The G20 announcement concerning debt relief for 76 IDA borrowing countries, which includes Pakistan, is a great step that will allow countries to cope with the grave economic implications posed by the coronavirus pandemic. As pointed out by both the World Bank and the IMF, South Asia is likely to experience zero percent growth for the upcoming year. In such a scenario, as made clear by Prime Minister Imran Khan, developing countries simply do not have funds to meet debt obligations. By deferring payments as announced by G20, Pakistan will now be able to plan and actually spend on managing its economy during these turbulent times.

While the development serves as validation for the case for debt relief made before the world by the PM a few days back, the details of this G20 initiative are still awaited. Once they are revealed, the plan would warrant closer scrutiny to ensure that developing countries do not pay high costs in the future in exchange for this temporary relief. Depending on the economic scenario, the government should not shy away from making a case for extension in deferment period or even loan write-offs, if deemed necessary in the future. At least for now, the federal government has secured much needed breathing space to make necessary financial decisions for the local market.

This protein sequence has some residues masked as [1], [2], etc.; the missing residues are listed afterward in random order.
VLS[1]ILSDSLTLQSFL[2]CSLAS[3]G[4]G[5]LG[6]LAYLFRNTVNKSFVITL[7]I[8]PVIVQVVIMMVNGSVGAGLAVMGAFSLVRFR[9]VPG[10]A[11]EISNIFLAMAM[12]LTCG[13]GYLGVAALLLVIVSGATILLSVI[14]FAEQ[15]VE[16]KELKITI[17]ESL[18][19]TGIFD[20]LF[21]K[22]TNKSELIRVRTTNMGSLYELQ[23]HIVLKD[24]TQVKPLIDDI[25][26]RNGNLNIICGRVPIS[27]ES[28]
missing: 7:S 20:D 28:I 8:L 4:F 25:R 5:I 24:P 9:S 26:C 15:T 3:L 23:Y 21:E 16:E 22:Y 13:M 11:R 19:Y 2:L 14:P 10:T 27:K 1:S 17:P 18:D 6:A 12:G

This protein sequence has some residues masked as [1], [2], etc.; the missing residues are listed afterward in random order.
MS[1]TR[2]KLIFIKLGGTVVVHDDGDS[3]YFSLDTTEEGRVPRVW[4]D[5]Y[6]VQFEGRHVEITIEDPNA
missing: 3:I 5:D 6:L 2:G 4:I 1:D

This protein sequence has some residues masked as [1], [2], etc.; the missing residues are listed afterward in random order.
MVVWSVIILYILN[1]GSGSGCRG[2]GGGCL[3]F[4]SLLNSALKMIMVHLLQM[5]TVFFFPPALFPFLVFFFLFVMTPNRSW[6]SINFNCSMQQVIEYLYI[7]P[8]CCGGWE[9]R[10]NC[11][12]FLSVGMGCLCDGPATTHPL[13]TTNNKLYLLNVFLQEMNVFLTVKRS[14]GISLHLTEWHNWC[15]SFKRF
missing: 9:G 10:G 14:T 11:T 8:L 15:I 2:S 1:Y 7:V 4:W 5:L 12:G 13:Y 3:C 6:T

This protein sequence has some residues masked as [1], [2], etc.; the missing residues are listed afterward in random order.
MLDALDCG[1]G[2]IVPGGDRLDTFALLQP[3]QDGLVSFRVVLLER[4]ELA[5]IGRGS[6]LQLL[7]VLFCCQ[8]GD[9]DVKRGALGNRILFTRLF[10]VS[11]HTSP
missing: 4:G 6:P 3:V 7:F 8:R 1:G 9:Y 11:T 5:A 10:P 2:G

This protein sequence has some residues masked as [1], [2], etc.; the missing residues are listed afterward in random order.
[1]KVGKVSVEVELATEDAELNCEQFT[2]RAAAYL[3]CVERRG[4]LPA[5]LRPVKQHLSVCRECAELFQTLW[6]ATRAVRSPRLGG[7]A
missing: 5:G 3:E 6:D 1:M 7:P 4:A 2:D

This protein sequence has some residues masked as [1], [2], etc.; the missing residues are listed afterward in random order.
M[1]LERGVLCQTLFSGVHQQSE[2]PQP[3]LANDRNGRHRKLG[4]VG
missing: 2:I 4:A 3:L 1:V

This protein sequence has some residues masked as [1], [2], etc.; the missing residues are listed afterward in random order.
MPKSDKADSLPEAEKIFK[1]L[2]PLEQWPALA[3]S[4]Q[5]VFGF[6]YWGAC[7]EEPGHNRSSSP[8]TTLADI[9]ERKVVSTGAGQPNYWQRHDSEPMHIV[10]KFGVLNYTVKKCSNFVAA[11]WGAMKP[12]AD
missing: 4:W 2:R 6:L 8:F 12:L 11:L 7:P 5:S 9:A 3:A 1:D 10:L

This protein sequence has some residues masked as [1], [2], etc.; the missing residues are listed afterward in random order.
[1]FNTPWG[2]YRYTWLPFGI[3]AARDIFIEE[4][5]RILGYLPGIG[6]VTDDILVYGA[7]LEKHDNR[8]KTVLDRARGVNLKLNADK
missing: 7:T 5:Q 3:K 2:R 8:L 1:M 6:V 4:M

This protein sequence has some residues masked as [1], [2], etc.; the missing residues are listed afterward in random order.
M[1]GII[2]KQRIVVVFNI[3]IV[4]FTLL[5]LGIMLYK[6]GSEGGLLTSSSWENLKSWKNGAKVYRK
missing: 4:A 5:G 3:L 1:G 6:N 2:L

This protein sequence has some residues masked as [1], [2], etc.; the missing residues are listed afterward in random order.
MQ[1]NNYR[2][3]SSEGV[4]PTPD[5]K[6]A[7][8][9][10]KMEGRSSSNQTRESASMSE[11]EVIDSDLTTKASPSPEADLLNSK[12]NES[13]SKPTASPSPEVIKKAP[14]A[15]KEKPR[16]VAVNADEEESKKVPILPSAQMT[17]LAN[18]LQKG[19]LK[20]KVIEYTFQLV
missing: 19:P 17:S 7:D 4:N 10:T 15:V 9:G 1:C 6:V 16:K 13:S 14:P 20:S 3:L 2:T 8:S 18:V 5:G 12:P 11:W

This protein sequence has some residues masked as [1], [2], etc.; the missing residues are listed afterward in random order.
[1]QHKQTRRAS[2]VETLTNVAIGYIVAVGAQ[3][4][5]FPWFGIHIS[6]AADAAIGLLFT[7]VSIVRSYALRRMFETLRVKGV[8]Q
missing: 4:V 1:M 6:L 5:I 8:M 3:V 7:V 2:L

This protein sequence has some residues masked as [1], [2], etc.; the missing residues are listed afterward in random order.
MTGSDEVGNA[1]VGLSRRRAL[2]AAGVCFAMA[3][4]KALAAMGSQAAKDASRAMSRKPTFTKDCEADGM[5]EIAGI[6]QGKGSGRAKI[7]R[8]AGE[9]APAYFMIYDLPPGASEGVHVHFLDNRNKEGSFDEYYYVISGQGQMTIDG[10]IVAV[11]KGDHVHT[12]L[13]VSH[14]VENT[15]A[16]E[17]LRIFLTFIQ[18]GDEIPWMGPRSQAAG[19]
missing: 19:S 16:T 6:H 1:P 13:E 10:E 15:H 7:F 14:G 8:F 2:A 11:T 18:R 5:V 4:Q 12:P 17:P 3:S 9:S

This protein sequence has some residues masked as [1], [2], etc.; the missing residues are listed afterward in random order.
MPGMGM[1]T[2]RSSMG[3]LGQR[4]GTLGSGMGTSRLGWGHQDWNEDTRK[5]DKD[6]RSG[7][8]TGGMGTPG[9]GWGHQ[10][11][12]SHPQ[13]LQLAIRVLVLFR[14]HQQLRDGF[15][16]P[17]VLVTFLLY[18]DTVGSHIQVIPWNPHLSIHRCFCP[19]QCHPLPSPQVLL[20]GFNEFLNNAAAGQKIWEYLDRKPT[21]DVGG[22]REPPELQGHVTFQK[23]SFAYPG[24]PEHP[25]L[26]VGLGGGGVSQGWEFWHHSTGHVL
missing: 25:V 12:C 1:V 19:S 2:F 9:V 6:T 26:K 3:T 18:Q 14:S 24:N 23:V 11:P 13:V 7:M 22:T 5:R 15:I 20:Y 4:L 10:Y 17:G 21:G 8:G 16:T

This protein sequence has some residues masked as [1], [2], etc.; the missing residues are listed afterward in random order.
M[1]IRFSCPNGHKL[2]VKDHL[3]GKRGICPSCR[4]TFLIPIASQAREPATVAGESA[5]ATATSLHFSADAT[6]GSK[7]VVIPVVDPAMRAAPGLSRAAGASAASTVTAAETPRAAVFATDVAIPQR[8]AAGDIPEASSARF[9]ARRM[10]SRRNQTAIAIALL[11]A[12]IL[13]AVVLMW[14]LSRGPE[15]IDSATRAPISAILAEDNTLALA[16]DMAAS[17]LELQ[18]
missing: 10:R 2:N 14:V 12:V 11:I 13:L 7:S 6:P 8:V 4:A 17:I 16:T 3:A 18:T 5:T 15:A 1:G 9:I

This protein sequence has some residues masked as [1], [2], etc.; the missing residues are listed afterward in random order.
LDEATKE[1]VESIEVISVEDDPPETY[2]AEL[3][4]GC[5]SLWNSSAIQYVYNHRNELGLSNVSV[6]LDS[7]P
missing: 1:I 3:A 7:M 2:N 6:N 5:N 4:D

The larger issue here is that Pakistan remains caught in a debt trap, having to be bailed out every few years. Long-term economic challenges must be addressed or the country will remain at the mercy of lenders. Current account and fiscal deficits, high domestic debt and debt-to-GDP ratio, non-performing public sector enterprise (PSEs), stagflation, poor revenue collection – these are some of the many serious issues that require redressal regardless of the pandemic. If this is not done, the country will remain addicted to debt, forever failing to realise its massive potential.